I love the poetry of this rebel document from 14th Century England. Peasant revolt leaders dispatched this letter to local rebels in other cities to give them instructions on how to proceed.
John Schep, sometime Saint Mary’s priest of York, and now of Colchester, greeteth well John Nameless, and John the Miller, and John Carter, and biddeth them that they beware of guile in borough, and stand together in God’s name, and biddeth Piers Plowman go to his work, and chastise well Hob the Robber, and take with you John Trueman, and all his fellows, and no more. And look sharp you to one-head and no more. John the Miller hath ground small, small, small; The King’s sone of heaven shall pay for all. Beware or ye be woe, Know your friend fro your foe, Have enough, and say ho! And do well and better, and flee sin, And seek peace and hold you therein, And pray for John Trueman and all his fellows.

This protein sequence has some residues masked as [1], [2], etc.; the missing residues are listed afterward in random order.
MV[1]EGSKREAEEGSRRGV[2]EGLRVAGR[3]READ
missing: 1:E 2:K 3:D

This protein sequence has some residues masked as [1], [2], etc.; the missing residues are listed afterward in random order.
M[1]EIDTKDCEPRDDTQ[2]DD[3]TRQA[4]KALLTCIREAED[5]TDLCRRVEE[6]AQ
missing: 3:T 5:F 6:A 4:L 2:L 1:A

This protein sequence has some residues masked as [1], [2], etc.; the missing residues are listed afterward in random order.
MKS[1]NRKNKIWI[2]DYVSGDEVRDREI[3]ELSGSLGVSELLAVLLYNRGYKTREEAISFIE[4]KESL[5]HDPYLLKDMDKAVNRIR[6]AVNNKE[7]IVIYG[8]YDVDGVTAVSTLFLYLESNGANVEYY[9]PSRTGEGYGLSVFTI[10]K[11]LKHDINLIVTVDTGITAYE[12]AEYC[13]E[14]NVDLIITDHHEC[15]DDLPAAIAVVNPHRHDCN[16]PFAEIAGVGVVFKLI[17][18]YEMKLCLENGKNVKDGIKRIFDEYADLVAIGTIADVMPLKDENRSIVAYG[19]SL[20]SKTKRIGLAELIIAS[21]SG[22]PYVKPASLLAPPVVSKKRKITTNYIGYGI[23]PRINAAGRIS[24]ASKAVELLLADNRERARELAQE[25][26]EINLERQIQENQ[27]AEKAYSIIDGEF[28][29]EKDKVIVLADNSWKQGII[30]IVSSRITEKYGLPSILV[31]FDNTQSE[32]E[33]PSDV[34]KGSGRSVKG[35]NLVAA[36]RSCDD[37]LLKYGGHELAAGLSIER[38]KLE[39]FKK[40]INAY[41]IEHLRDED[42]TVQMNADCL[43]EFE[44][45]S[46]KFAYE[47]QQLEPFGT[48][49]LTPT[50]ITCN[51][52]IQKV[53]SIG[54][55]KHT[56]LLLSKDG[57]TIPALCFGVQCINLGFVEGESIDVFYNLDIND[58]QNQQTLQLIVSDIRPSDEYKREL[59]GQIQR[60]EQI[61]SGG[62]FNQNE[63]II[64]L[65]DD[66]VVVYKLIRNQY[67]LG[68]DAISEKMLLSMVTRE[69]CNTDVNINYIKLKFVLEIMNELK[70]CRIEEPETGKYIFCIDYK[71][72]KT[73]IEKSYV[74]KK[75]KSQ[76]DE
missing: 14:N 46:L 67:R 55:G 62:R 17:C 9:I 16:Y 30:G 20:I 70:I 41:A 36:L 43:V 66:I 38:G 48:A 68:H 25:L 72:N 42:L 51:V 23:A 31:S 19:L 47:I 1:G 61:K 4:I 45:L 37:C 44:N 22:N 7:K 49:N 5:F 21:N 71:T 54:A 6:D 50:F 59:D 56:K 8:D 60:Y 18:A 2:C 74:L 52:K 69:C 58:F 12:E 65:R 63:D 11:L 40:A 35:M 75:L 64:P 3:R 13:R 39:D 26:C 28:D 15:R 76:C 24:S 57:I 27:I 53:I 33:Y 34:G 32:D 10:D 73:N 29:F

Instructing husbandmen (and indicating a rebel leader known for that profession) to join with a well-known rebel priest, and with the various other classes of peasants–including the miller, the carters, and of course the many professionless (or nameless), and to remain anonymous. Don’t loot (“chastise well Hob the Robber”). Choose one leader amongst you all. We will kill the Archbishop (“The King’s sone of heaven shall pay for all.”) Incite people to direct their anger at their true oppressors (the barons, and the lawyers): “Know your friend fro your foe, Have enough, and say ho!” (But, also, identify friendlies through your war cries.)